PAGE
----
Egypt Offers Troops to South Sudan – Is It a Proxy War or Paradoxical Myth? [opinion]

There is no value judgment more imperative to the Ethiopian man–no feature more decisive in his emotional development and motivation–than the pride of the Blue Nile (Abay.)

This is customarily experienced by all Ethiopians no matter their ethnicity or political ideology, such passion does not only exist in the form of a conscious, verbalized judgment, but in the form of a true allegiance to patriotism and nationalism, a sentiment that can be hardly cut off and identified, its scope and content plus the level in which it is continually experienced in the hearts of all Ethiopians.

Every Ethiopian, no matter what their differences are, unite on the nomenclature of the Blue Nile locally known us “Abay.” A lot of poetic expression, native proverbs and cultural songs revolve around the Abay – this means the Blue Nile is truly a national identity synonymous with Ethiopian existence. This being the reality of the matter, lately, Egypt started chasing an almost casual and seemingly immodest approach on upstream utilization – in fact it is an ancient justification for the present-day that does not work at all.

There were more than several attempts of negotiation, re-negotiation and increasingly re-re-negotiation (if any of the sort) between Ethiopia and Egypt concerning the circumstantial use of Abay headwaters which moreover did not yield any applauded outcome.

The surprising reality is that the Abay water seemingly has become the touch of the raw nerve of Egyptians. In view of the fact that the Ethiopian government is working on the mega project dubbed the Grand Ethiopian Renaissance Dam on the headwaters of the Blue Nile, Cairo has developed endless worries, wielding always a pair of colonial-era treaties in which Egypt argues that the Nile water barely belongs to them and accordingly maintains the power of veto over dams and other upstream projects in the Nile basin regions.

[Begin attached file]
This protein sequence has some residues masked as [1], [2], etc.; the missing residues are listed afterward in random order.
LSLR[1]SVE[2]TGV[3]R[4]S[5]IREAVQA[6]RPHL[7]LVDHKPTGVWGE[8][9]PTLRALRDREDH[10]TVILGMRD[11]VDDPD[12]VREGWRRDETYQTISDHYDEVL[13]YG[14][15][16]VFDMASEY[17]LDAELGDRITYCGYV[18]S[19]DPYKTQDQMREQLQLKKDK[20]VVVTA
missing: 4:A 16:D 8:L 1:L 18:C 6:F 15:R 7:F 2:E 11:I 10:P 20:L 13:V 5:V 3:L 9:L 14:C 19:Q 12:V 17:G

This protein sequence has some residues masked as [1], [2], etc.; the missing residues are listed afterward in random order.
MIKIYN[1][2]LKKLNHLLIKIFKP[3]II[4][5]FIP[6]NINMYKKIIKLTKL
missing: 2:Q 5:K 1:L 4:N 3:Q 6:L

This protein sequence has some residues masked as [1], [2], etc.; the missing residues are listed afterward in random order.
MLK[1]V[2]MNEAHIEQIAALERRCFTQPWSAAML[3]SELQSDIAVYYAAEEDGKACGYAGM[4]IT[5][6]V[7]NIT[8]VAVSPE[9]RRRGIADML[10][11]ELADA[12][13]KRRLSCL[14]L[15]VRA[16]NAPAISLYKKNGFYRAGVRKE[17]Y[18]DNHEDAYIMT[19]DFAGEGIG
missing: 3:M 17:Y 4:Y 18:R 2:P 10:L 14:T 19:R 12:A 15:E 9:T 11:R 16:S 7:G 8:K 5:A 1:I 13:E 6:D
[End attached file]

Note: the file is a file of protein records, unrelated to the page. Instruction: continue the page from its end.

This ostensibly sounds like an “accidental right” in this 21st century. Because, Ethiopia has an unalienable right to use the opportunity and fully take aantage of the greatest and the longest river on her soil, thus the logic of the recent mega project engagement is nothing other than to produce 6,000 megawatts of electricity which will of course prompt up and maintain Africa’s uppermost economic growth rate, not only that, but also growth for energy-starved neighboring countries such as Kenya and Djibouti to mention but a few, thus Ethiopia felt that they have no time to worry about any form of challenges now or in the future.

However, during last May and June 2013 there was escalating public disorder and instability in Egypt, which paved the way for the public to articulate supreme contentment and aanced dissatisfaction on the economic and social policies of the Ikhwani (Brotherhood) Government led by President Mohammed Morsi.

In order to find a scapegoat, the Ikhwani government started to rummage around and look for a major foreign commotion, that is — an apparent danger for Egypt that would cause diversion of the increasingly rude crowd, thus the Morsi government started launching a campaign of “Media conspiracy theory” in this campaign, the Ikhwani government took account of a major media offensive at the alleged threat and also built-in the pledge of major political, intelligence, and military resources commitment for any form of political movement that can pose a threat to Ethiopia however, this primitive move did not shake Ethiopia, and further it reminded them of the old proverb which goes, “The dogs bark but the caravan moves on.”